This is the first translation of the twelfth century Armenian commentary on the death of John the Evangelist as found in the
Acts of John. The last section of the apocryphal life of the Evangelist became detached from the whole, and circulated widely in the churches of east and west. The Armenian version was included in service books, Bibles, and collections of saints’ lives. Yet no medieval commentary on that brief text is known in any other language.
Nersēs of Lambron [1153-1198], Archbishop of Tarsus, was a prolific author and an influential player in the ecclesiastical politics of his era. He used this work as a medium for spiritual reflection, and for an exposition of the Armenian tradition as opposed to the theologies of the Greek and Syrian churches.
Architecture and Asceticism Loosley Leeming presents the first interdisciplinary exploration of Late Antique Syrian-Georgian relations available in English. The author takes an inter-disciplinary approach and examines the question from archaeological, art historical, historical, literary and theological viewpoints to try and explore the relationship as thoroughly as possible. Taking the Georgian belief that ‘Thirteen Syrian Fathers’ introduced monasticism to the country in the sixth century as a starting point, this volume explores the evidence for trade, cultural and religious relations between Syria and the Kingdom of Kartli (what is now eastern Georgia) between the fourth and seventh centuries CE. It considers whether there is any evidence to support the medieval texts and tries to place this posited relationship within a wider regional context.
Mattʿēos Uṙhayecʿi and His Chronicle Tara L. Andrews presents the first ever in-depth study of the history written by this Armenian priest, who lived in Edessa (modern-day Urfa in Turkey) around the turn of the twelfth century and was an eyewitness to the First Crusade and the establishment of the Latin East.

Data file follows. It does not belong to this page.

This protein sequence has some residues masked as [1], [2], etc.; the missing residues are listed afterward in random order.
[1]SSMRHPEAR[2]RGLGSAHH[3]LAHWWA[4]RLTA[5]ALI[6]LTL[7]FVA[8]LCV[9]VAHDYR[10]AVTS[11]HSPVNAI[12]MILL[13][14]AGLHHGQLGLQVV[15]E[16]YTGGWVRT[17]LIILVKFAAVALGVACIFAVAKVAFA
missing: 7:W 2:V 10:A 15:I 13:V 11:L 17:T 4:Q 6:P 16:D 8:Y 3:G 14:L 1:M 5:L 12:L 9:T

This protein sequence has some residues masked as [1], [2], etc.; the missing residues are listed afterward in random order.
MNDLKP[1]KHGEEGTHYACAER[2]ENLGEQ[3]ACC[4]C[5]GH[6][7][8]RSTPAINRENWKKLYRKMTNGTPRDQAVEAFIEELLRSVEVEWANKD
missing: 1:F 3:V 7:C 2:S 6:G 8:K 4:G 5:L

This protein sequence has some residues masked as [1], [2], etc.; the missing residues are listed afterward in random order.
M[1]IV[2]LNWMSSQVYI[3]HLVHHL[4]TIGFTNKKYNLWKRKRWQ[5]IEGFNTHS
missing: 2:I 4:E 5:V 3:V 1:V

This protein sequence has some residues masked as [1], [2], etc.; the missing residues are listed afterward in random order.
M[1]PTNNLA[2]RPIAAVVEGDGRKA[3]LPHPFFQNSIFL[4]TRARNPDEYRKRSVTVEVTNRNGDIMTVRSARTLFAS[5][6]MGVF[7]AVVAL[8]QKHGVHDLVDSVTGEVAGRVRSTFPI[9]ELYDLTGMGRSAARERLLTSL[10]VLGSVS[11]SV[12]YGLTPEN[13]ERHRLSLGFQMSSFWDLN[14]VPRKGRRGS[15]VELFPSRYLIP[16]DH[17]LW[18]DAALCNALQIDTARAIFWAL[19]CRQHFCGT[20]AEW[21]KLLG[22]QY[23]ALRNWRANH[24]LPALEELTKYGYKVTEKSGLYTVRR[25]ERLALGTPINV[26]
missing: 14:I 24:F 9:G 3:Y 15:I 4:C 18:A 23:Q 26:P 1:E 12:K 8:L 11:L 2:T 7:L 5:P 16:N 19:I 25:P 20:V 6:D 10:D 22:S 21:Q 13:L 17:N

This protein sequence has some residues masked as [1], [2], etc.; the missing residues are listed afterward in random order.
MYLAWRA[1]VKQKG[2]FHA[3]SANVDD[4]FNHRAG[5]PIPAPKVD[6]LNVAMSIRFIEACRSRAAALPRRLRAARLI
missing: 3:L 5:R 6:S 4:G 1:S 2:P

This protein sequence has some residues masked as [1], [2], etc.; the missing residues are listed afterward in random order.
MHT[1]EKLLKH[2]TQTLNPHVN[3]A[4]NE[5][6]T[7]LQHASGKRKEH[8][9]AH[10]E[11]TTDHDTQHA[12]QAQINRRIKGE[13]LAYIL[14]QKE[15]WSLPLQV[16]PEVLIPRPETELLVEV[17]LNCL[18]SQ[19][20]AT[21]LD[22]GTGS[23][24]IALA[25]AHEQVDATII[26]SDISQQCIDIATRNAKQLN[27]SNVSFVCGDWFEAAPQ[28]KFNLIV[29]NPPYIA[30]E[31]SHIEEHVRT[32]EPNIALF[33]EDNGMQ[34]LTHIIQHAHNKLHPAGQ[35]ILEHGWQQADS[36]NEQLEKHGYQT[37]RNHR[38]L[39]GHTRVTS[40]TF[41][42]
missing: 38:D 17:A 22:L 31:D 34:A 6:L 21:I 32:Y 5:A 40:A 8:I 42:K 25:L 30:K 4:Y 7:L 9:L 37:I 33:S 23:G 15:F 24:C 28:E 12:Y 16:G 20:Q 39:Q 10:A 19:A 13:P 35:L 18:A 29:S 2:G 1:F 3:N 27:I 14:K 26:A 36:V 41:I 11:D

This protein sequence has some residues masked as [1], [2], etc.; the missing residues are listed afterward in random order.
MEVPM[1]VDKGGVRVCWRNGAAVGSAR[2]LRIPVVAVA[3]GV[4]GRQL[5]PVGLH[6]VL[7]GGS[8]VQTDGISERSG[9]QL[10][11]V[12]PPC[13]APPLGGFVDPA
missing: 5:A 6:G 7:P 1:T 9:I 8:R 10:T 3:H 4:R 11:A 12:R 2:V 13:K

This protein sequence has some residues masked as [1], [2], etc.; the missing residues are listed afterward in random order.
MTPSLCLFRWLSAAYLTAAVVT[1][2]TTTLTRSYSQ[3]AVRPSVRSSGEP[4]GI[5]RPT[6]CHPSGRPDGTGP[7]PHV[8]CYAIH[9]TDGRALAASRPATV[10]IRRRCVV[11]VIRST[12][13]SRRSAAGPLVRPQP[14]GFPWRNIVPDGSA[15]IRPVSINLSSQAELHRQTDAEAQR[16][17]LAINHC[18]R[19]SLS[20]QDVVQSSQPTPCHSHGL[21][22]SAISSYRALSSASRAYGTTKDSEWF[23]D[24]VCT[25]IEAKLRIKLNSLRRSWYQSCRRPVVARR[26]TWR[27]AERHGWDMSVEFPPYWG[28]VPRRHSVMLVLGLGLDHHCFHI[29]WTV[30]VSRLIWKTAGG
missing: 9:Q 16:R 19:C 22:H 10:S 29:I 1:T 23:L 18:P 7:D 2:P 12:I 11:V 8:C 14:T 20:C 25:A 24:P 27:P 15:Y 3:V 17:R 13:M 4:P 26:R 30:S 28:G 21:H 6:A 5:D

Chronicle is known as an extremely valuable source of information for the eleventh- and early twelfth-century Near East, neither its guiding structure nor Uṙhayecʿi's motivation in writing it have ever been clear to modern historians. This study elucidates the prophetic framework within which the text was written, and demonstrates how that framework has influenced Uṙhayecʿi's understanding of the time in which he lived.
At long last, with Professor Fähnrich’s
Georgische Sprache here is a systematic description of the structure of the Georgian language. The book is divided into two parts, one for Old and the other for Modern Georgian. A separate section treats the main differences between the two.
Illustrated by a wealth of examples, an overview is given of characteristic features, the stages of development, phonetics, morphonology, morphology (word formation, formation of grammatical forms), syntax and aspects of the Georgian vocabulary.
The introduction presents readers with general information on the language, its history, importance, position among, and relationship with other Caucasian languages, dialects and written traditions.
Complex predicates can be loosely defined as a sequence of items that behave as a single predicate, projecting a single argument structure within a clause. Each of the members of the predicate contributes part of the information ordinarily associated with a single head.
The present volume presents a collection of theoretical linguistic results on the study of complex predicates in different perspectives and with a variety of approaches. Important empirical and theoretical issues cutting across various subfields of linguistics are being addressed in this book, such as:
• Syntactic and semantic modeling of complex predicate formation: compositionality, argument structure, event structure.
• Differences between syntactic and morphological processes of lexeme formation.
• Typological and diachronic issues in complex predicate formation.
• Neo-Davidsonian analyses of abstract predicate decomposition and its morphological correlates.
The Caucasus is the place with the greatest linguistic variation in Europe. The present volume explores this variation within the tense, aspect, mood, and evidentiality systems in the languages of the North-East Caucasian (or Nakh-Daghestanian) family. The papers of the volume cover the most challenging and typologically interesting features such as aspect and the complicated interaction of aspectual oppositions expressed by stem allomorphy and inflectional paradigms, grammaticalized evidentiality and mirativity, and the semantics of rare verbal categories such as the deliberative (‘May I go?’), the noncurative (‘Let him go, I don’t care’), different types of habituals (gnomic, qualitative, non-generic), and perfective tenses (aorist, perfect, resultative). The book offers an overview of these features in order to gain a broader picture of the verbal semantics covering the whole North-East Caucasian family. At the same time it provides in-depth studies of the most fascinating phenomena.